The definition of the word ‘nativity’ is ‘the birth’. When it comes to the period of Christmas (the Season of Advent), a Nativity, sometimes called a Crèche or a Manger, tells the Christian story of the birth of Jesus Christ two thousand years ago. The original story is told in the early chapters of the Gospels of Matthew and Luke in the Bible. Many Christians also refer to Christmas Day as The Nativity.
The most basic Nativity Scene is a three-dimensional diorama consisting of a stable-like structure with figurines of a man, Joseph, his wife, Mary, a few animals including at least one donkey, and a feeding trough, also called a manger. There is also a figurine of the baby Jesus but many people only add this to the scene on Christmas Eve as representation of his birth. Often there are also wise men from the east on or beside camels, bringing gifts to the baby. Overhead, a star shines to lead these wise men to the stable of the baby who will grow up to be a new king.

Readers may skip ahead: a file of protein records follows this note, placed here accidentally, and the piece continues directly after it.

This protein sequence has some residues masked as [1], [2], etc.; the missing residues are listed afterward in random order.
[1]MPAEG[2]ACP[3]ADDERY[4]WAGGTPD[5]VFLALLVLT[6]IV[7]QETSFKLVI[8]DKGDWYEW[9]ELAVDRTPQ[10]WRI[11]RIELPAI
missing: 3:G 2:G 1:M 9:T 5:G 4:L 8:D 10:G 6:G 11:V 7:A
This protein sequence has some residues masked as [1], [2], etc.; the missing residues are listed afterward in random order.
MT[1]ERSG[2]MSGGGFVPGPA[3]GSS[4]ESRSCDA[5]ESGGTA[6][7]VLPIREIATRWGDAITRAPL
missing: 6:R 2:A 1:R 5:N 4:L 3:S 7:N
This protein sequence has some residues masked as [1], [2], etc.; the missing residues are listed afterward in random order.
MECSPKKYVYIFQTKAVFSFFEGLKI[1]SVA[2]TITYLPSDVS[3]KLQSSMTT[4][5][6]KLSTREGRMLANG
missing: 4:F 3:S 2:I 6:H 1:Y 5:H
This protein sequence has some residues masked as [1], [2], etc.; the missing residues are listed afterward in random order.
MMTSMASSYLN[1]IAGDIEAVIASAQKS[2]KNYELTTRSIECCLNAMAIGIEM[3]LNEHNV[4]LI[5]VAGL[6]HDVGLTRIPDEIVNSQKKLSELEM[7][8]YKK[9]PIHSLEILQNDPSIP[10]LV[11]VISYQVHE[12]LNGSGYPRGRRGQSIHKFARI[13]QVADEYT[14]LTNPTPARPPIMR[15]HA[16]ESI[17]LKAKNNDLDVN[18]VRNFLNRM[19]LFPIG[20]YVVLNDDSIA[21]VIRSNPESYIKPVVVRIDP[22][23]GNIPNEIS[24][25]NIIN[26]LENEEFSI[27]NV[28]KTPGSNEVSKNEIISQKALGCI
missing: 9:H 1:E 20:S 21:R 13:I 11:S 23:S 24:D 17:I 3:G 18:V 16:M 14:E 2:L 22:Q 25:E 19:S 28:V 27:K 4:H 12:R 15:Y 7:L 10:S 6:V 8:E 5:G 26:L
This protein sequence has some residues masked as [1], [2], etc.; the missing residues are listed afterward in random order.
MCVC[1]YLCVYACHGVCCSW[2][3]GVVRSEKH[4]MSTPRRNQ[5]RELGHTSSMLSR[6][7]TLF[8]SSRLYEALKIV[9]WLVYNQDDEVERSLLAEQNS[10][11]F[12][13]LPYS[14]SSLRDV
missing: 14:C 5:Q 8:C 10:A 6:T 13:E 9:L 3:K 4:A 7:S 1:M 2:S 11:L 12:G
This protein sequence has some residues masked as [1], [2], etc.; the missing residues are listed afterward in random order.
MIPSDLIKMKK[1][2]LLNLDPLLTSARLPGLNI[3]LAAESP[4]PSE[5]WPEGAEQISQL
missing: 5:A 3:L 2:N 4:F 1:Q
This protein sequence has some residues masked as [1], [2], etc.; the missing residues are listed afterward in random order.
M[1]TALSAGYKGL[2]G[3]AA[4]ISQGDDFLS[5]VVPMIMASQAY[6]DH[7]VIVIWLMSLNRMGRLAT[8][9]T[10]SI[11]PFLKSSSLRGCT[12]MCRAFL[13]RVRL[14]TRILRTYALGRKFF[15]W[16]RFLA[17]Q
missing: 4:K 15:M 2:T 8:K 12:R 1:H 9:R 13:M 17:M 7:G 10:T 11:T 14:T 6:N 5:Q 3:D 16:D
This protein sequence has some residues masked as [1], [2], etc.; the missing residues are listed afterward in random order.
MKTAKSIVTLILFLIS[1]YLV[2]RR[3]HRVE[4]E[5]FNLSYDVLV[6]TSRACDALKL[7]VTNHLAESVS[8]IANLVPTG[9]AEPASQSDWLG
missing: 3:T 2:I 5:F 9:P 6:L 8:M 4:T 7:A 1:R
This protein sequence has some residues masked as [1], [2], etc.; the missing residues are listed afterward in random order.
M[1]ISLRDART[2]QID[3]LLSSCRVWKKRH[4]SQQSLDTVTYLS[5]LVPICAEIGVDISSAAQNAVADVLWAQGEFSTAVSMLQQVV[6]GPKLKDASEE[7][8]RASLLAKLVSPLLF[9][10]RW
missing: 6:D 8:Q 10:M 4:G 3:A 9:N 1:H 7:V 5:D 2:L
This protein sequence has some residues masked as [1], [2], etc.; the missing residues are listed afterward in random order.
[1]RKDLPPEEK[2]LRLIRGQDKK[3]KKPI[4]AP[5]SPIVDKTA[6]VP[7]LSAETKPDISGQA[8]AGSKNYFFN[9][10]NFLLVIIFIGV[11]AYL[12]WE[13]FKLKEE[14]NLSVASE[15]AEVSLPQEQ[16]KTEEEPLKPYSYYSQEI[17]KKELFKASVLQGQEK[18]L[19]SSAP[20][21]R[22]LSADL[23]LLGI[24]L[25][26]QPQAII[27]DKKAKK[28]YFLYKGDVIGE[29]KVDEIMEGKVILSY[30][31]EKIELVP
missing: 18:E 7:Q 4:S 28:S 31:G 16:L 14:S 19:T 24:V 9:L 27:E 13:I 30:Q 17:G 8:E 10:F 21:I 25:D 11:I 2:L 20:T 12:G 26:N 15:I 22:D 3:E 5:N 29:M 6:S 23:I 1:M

Nativity scenes are created in all sizes from tiny jewellery to life-size or larger and from every sort of material. Some are simply cardboard cutouts while others are made with paper-mache, timber, china or terracotta. Universally, they each express the joy of the birth of God’s son, Jesus Christ.
The story of the Nativity is often acted out either by or for children in special Christmas features in some churches, schools and communities with many bringing live animals and even a live baby ‘Jesus’ into the fun drama.
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